Political Philosophy & Religion Workshop

The University of Notre Dame’s Center for Philosophy of Religion will host the first annual Political Philosophy and Religion Workshop on November 8-9, 2019 in South Bend, Indiana. The workshop will bring together scholars from political philosophy, political science, philosophy of religion, religious studies, and theology to foster interdisciplinary research at the intersection of political philosophy and religion.

Workshop Schedule

The workshop will feature papers in political philosophy, philosophy of religion, theology, and law that explore connections not widely discussed in the literatures of these disciplines. The application period for submissions is now closed.

To register for the workshop or volunteer as a chair or discussant, please complete the registration form below by October 15. Registration is free.

Keynote Speakers:

Dr. Anna Bialek, professor of religion and politics at Washington University, St. Louis

Dr. Kyla Ebels-Duggan, professor of philosophy at Northwestern University

Additional Confirmed Speakers:

Toni Alimi (Princeton University)

Jessica Flanigan (University of Richmond)

David Henreckson (Gustavus Adolphus College)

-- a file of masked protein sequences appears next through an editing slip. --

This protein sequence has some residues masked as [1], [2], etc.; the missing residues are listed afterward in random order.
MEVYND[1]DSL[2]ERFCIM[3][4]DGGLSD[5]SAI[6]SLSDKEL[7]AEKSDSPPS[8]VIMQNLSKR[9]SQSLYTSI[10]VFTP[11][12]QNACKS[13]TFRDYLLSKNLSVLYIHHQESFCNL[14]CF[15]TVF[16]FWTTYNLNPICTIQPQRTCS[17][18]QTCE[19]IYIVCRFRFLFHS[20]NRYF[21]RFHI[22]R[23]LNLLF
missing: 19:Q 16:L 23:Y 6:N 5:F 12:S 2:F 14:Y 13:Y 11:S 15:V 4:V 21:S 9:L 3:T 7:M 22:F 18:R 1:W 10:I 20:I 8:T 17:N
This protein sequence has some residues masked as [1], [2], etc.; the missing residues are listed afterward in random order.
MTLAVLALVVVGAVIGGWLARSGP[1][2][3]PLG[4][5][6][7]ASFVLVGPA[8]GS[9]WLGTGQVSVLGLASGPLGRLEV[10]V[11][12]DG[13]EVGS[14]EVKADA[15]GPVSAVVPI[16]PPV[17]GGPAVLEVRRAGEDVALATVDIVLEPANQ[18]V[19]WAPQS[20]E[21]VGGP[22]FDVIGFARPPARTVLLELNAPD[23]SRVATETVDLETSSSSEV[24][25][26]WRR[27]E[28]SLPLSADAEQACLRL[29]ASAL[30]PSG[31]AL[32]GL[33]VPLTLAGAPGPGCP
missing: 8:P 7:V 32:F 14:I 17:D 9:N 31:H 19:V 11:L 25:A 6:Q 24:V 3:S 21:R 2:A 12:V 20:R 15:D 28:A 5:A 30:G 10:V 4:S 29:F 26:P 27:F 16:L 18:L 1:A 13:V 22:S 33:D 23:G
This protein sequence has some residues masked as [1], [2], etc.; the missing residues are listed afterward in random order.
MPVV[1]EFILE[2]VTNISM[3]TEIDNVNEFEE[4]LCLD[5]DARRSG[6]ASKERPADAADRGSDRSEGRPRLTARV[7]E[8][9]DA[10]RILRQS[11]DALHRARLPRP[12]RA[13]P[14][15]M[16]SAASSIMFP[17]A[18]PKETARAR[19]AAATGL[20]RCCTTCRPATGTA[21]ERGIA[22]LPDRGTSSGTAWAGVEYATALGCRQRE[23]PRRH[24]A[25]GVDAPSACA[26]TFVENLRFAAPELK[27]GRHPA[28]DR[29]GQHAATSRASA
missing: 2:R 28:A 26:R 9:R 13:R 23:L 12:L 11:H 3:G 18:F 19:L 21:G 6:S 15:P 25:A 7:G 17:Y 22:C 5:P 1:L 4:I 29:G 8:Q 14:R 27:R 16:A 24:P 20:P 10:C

Brock Mason (Fordham University)

Mary Nickel (Princeton University)

Kevin Vallier (Bowling Green State University)


Toni Alimi (Princeton University, Religion)

Ryan Davis (Brigham Young University, Political Science)

Anne Jeffrey (Baylor University, Philosophy)

Mark Satta (Harvard University, Law)

Below is a list of possible research questions:

  • What insights can theology bring to bear on a general theory of justice?
  • What are the grounds of a legitimate civil religion?
  • How should religious disagreement be regulated by states, if at all?
  • How can religious texts or tradition inform how religious citizens should think about engaging those with conflicting values?
  • Are there theologically informed civic virtues?
  • Should religious commitments influence political outlook and participation in a liberal democracy? If so, how?
  • In what ways do religious institutions or theological doctrines bear responsibility for political injustices in the present or past?
  • What are the ideals of justice that ought to be upheld in religious communities in particular?
  • What is the best political arrangement for religious institutions?

Email anne_jeffrey@baylor.edu with questions.